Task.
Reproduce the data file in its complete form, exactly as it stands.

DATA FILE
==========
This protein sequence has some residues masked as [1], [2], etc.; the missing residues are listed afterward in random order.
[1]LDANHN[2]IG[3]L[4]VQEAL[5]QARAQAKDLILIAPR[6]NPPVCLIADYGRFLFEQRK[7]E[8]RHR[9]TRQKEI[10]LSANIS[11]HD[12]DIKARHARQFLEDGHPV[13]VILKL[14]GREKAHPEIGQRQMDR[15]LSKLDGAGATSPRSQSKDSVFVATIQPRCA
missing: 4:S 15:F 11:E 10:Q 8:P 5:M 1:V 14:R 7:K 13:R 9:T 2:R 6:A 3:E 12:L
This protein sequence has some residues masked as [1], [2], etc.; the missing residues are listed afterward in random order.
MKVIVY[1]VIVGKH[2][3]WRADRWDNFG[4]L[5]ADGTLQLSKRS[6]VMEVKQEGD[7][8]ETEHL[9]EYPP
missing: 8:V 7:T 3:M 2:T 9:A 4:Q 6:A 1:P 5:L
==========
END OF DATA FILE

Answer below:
This protein sequence has some residues masked as [1], [2], etc.; the missing residues are listed afterward in random order.
[1]LDANHN[2]IG[3]L[4]VQEAL[5]QARAQAKDLILIAPR[6]NPPVCLIADYGRFLFEQRK[7]E[8]RHR[9]TRQKEI[10]LSANIS[11]HD[12]DIKARHARQFLEDGHPV[13]VILKL[14]GREKAHPEIGQRQMDR[15]LSKLDGAGATSPRSQSKDSVFVATIQPRCA
missing: 4:S 15:F 11:E 10:Q 8:P 5:M 1:V 14:R 7:K 13:R 9:T 2:R 6:A 3:E 12:L
This protein sequence has some residues masked as [1], [2], etc.; the missing residues are listed afterward in random order.
MKVIVY[1]VIVGKH[2][3]WRADRWDNFG[4]L[5]ADGTLQLSKRS[6]VMEVKQEGD[7][8]ETEHL[9]EYPP
missing: 8:V 7:T 3:M 2:T 9:A 4:Q 6:A 1:P 5:L